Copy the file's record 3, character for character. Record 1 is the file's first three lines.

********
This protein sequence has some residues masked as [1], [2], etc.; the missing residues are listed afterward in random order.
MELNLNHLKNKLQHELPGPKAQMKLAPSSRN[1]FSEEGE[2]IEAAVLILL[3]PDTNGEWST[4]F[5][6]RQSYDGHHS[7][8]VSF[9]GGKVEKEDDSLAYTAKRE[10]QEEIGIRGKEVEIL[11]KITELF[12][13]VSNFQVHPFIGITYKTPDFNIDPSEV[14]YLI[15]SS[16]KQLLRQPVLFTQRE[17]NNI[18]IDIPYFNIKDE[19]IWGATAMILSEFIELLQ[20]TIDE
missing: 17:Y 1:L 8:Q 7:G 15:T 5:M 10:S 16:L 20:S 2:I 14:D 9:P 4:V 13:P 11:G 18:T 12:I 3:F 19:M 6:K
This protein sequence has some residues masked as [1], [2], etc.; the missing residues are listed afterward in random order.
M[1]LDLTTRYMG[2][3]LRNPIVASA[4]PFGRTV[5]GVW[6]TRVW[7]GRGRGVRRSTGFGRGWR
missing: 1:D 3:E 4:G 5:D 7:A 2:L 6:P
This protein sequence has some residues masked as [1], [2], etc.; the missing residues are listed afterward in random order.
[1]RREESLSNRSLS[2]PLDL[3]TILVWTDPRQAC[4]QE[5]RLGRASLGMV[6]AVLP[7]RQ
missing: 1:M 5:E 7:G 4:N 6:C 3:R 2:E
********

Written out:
This protein sequence has some residues masked as [1], [2], etc.; the missing residues are listed afterward in random order.
[1]RREESLSNRSLS[2]PLDL[3]TILVWTDPRQAC[4]QE[5]RLGRASLGMV[6]AVLP[7]RQ
missing: 1:M 5:E 7:G 4:N 6:C 3:R 2:E